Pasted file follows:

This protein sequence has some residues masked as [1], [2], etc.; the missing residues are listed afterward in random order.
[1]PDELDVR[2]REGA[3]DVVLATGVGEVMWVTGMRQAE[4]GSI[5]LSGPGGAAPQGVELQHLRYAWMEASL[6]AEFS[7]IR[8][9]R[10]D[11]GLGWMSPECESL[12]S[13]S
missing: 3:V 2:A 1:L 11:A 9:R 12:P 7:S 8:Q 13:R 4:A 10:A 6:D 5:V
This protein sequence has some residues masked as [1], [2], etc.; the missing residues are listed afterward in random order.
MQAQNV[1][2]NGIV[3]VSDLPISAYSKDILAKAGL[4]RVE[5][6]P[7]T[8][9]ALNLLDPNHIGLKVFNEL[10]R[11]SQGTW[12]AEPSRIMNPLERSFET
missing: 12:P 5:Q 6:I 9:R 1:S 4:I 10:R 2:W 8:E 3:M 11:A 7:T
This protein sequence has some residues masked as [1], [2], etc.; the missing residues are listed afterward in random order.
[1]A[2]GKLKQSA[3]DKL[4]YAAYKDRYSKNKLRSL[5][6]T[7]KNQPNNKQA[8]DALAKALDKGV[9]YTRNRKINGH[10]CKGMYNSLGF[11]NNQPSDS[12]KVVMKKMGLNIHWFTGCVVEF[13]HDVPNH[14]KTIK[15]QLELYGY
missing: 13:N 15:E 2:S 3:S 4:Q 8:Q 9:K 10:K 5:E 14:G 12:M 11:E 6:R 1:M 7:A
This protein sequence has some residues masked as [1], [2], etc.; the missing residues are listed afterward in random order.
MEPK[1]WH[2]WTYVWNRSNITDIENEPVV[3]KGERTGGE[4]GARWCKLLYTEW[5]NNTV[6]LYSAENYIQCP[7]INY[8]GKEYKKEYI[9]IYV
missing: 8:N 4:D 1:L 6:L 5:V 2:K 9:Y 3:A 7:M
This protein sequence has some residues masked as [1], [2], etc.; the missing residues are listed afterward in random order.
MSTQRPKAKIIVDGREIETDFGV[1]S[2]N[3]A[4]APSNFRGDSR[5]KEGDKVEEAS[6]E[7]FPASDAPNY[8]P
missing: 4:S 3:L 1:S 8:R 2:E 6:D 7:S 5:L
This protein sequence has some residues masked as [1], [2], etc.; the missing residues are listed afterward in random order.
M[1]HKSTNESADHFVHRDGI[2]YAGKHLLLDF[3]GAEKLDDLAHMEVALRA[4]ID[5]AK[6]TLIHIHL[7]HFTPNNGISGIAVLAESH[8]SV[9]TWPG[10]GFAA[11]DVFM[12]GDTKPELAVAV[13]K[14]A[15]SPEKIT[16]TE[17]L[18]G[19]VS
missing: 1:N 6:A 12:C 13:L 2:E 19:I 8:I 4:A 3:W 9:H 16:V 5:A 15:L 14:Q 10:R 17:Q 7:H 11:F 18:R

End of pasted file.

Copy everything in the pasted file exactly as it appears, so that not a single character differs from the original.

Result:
This protein sequence has some residues masked as [1], [2], etc.; the missing residues are listed afterward in random order.
[1]PDELDVR[2]REGA[3]DVVLATGVGEVMWVTGMRQAE[4]GSI[5]LSGPGGAAPQGVELQHLRYAWMEASL[6]AEFS[7]IR[8][9]R[10]D[11]GLGWMSPECESL[12]S[13]S
missing: 3:V 2:A 1:L 11:A 9:R 12:P 7:S 8:Q 13:R 4:A 10:A 6:D 5:V
This protein sequence has some residues masked as [1], [2], etc.; the missing residues are listed afterward in random order.
MQAQNV[1][2]NGIV[3]VSDLPISAYSKDILAKAGL[4]RVE[5][6]P[7]T[8][9]ALNLLDPNHIGLKVFNEL[10]R[11]SQGTW[12]AEPSRIMNPLERSFET
missing: 12:P 5:Q 6:I 9:R 1:S 4:I 10:R 2:W 8:E 3:M 11:A 7:T
This protein sequence has some residues masked as [1], [2], etc.; the missing residues are listed afterward in random order.
[1]A[2]GKLKQSA[3]DKL[4]YAAYKDRYSKNKLRSL[5][6]T[7]KNQPNNKQA[8]DALAKALDKGV[9]YTRNRKINGH[10]CKGMYNSLGF[11]NNQPSDS[12]KVVMKKMGLNIHWFTGCVVEF[13]HDVPNH[14]KTIK[15]QLELYGY
missing: 13:N 15:E 2:S 3:S 4:Q 8:Q 9:K 10:K 5:E 14:G 12:M 11:E 6:R 1:M 7:A
This protein sequence has some residues masked as [1], [2], etc.; the missing residues are listed afterward in random order.
MEPK[1]WH[2]WTYVWNRSNITDIENEPVV[3]KGERTGGE[4]GARWCKLLYTEW[5]NNTV[6]LYSAENYIQCP[7]INY[8]GKEYKKEYI[9]IYV
missing: 8:N 4:D 1:L 6:L 5:V 2:K 9:Y 3:A 7:M
This protein sequence has some residues masked as [1], [2], etc.; the missing residues are listed afterward in random order.
MSTQRPKAKIIVDGREIETDFGV[1]S[2]N[3]A[4]APSNFRGDSR[5]KEGDKVEEAS[6]E[7]FPASDAPNY[8]P
missing: 4:S 3:L 1:S 8:R 2:E 6:D 7:S 5:L
This protein sequence has some residues masked as [1], [2], etc.; the missing residues are listed afterward in random order.
M[1]HKSTNESADHFVHRDGI[2]YAGKHLLLDF[3]GAEKLDDLAHMEVALRA[4]ID[5]AK[6]TLIHIHL[7]HFTPNNGISGIAVLAESH[8]SV[9]TWPG[10]GFAA[11]DVFM[12]GDTKPELAVAV[13]K[14]A[15]SPEKIT[16]TE[17]L[18]G[19]VS
missing: 1:N 6:A 12:C 13:L 2:E 19:I 8:I 4:A 3:W 9:H 16:V 5:A 15:L 14:Q 10:R 17:Q 7:H 11:F 18:R